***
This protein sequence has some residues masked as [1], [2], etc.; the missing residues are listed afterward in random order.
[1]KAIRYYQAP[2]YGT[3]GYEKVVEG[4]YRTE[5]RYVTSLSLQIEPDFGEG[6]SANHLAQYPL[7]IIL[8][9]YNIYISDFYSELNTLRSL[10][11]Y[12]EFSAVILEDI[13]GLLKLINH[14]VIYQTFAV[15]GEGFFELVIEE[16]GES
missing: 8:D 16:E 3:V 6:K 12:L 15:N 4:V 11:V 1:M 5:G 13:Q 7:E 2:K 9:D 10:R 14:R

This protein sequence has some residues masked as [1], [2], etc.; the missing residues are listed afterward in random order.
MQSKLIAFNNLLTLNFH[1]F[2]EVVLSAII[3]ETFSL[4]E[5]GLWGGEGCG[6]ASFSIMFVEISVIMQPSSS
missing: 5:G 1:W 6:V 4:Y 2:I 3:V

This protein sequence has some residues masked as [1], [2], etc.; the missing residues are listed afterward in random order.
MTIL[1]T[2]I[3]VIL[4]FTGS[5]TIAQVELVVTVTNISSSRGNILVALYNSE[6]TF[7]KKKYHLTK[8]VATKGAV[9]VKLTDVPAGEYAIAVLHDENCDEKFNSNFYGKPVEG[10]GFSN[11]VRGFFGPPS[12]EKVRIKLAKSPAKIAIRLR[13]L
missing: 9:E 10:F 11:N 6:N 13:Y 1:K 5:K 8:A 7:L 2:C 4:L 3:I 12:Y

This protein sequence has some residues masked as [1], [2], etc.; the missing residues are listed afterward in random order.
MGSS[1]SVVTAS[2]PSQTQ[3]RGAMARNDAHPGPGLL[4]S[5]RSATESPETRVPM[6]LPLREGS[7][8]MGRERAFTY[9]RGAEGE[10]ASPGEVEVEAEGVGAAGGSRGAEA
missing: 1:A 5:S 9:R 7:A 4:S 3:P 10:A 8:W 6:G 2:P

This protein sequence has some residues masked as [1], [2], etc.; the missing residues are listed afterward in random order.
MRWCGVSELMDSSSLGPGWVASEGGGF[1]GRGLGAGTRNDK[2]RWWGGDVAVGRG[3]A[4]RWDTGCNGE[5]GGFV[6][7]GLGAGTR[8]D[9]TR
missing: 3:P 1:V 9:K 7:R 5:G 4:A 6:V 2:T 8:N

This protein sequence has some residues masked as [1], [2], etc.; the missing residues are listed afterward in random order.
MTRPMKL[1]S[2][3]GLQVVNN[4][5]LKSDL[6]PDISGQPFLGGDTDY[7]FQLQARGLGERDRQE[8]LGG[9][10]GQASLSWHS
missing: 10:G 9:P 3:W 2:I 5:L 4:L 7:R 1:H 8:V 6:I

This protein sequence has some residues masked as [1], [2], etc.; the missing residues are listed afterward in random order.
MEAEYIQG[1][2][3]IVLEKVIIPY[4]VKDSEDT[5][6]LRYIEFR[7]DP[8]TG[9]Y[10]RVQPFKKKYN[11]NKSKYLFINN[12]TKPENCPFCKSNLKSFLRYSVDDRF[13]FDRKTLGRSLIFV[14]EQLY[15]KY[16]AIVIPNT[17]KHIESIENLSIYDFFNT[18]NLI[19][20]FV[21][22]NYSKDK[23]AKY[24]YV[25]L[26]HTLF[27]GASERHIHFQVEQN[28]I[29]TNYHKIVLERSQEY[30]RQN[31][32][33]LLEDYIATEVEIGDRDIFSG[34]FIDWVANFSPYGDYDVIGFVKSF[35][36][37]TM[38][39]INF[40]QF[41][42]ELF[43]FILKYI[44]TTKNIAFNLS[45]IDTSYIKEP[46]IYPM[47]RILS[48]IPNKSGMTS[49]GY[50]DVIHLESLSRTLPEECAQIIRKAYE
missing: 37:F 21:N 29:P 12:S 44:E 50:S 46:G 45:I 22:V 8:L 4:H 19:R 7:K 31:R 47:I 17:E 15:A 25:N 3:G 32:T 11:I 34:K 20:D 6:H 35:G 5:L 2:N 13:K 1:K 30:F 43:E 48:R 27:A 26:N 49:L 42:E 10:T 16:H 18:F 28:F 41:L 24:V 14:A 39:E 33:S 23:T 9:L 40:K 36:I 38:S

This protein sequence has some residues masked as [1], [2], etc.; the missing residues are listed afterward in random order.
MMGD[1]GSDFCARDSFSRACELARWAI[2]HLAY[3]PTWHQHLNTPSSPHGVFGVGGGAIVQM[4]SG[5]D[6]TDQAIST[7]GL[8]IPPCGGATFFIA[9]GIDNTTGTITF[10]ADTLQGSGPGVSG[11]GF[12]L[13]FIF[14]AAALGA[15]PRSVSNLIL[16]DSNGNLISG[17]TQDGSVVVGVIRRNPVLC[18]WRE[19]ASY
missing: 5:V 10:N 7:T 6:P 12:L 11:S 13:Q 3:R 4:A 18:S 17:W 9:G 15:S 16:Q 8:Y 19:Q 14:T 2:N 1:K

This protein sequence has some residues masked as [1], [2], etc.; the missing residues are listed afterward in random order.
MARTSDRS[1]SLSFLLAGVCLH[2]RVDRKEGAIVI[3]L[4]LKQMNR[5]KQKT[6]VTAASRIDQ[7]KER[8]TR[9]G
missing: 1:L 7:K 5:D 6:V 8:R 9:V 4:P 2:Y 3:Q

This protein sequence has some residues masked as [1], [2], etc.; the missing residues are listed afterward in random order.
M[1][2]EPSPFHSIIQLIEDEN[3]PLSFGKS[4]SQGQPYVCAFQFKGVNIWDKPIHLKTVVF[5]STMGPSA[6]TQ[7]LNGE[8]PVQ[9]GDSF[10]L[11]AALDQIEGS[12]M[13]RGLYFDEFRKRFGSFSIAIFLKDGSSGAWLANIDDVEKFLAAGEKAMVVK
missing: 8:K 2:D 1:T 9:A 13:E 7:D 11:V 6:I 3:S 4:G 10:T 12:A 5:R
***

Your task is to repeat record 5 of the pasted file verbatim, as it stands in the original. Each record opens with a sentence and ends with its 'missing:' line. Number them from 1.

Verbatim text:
This protein sequence has some residues masked as [1], [2], etc.; the missing residues are listed afterward in random order.
MRWCGVSELMDSSSLGPGWVASEGGGF[1]GRGLGAGTRNDK[2]RWWGGDVAVGRG[3]A[4]RWDTGCNGE[5]GGFV[6][7]GLGAGTR[8]D[9]TR
missing: 3:P 1:V 9:K 7:R 5:G 4:A 6:V 2:T 8:N